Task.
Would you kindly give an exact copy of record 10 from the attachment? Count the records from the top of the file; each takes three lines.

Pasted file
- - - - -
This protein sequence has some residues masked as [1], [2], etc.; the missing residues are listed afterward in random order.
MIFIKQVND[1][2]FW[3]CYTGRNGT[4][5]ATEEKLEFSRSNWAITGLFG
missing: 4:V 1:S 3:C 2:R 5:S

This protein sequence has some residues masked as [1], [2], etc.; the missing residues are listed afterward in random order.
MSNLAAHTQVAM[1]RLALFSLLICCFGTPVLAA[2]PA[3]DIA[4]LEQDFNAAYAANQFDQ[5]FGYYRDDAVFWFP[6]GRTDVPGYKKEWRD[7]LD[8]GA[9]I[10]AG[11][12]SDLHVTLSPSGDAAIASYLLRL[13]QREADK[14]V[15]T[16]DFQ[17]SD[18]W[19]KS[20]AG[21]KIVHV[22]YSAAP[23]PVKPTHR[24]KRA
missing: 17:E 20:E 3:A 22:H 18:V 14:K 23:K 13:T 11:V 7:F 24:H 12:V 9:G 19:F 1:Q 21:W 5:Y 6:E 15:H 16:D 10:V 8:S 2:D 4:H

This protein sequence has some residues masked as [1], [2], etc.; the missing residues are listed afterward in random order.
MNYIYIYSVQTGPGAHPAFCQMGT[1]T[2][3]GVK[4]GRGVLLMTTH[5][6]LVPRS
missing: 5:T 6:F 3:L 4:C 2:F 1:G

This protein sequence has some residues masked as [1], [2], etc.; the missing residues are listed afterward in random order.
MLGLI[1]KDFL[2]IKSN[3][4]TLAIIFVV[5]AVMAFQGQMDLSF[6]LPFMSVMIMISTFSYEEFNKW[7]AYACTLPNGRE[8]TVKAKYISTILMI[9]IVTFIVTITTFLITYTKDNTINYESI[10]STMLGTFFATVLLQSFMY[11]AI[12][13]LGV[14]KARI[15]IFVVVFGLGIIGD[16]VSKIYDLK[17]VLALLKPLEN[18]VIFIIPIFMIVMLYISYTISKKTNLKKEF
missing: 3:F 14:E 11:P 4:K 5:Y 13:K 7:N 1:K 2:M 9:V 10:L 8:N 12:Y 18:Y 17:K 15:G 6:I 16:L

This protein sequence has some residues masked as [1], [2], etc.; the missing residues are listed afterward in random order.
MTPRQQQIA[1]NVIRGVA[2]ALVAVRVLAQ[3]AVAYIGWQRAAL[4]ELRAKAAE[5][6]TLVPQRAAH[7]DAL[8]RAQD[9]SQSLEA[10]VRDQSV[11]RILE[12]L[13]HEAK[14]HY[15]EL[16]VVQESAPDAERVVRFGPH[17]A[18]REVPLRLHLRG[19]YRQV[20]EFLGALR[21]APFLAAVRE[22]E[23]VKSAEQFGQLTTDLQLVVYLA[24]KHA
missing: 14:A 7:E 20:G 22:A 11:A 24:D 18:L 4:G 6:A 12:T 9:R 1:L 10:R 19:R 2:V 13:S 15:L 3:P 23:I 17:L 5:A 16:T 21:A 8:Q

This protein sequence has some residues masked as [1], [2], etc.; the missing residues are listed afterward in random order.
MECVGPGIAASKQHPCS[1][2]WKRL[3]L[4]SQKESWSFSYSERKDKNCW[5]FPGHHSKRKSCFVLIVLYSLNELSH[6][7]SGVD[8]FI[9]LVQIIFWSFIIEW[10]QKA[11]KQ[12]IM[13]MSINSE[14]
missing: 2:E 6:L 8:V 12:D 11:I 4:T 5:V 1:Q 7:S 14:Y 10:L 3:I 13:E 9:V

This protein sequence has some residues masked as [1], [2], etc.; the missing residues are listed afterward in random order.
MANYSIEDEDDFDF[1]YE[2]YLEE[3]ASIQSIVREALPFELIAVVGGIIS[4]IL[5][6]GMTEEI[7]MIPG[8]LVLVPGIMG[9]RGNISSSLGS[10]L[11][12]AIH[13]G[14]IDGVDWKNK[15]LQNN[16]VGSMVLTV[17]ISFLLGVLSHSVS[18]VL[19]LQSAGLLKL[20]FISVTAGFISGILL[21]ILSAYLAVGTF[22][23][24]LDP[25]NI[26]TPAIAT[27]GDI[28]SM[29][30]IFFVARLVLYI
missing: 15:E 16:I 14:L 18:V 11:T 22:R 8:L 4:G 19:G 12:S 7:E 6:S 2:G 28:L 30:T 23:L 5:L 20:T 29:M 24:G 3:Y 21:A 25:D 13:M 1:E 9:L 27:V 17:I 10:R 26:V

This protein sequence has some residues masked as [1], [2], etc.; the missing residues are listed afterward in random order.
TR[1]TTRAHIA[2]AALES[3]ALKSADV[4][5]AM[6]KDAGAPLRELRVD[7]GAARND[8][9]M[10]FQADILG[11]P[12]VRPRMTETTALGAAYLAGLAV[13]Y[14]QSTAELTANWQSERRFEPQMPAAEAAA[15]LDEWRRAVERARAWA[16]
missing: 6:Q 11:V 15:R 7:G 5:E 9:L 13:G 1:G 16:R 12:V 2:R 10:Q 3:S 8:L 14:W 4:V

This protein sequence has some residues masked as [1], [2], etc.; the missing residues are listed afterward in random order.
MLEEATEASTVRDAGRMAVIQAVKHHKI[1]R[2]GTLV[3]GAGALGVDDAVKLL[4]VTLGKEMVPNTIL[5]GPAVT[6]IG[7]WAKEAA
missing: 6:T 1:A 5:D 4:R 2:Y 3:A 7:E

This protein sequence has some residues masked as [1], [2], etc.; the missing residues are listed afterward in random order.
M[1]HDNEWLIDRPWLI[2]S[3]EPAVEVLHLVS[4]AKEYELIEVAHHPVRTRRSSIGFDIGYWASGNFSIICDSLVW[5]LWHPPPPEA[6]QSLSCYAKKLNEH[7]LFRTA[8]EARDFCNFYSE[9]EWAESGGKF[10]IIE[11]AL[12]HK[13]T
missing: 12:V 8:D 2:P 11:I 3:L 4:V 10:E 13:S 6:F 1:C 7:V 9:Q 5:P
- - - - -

This protein sequence has some residues masked as [1], [2], etc.; the missing residues are listed afterward in random order.
M[1]HDNEWLIDRPWLI[2]S[3]EPAVEVLHLVS[4]AKEYELIEVAHHPVRTRRSSIGFDIGYWASGNFSIICDSLVW[5]LWHPPPPEA[6]QSLSCYAKKLNEH[7]LFRTA[8]EARDFCNFYSE[9]EWAESGGKF[10]IIE[11]AL[12]HK[13]T
missing: 12:V 8:D 2:P 11:I 3:L 4:V 10:E 13:S 6:F 1:C 7:V 9:Q 5:P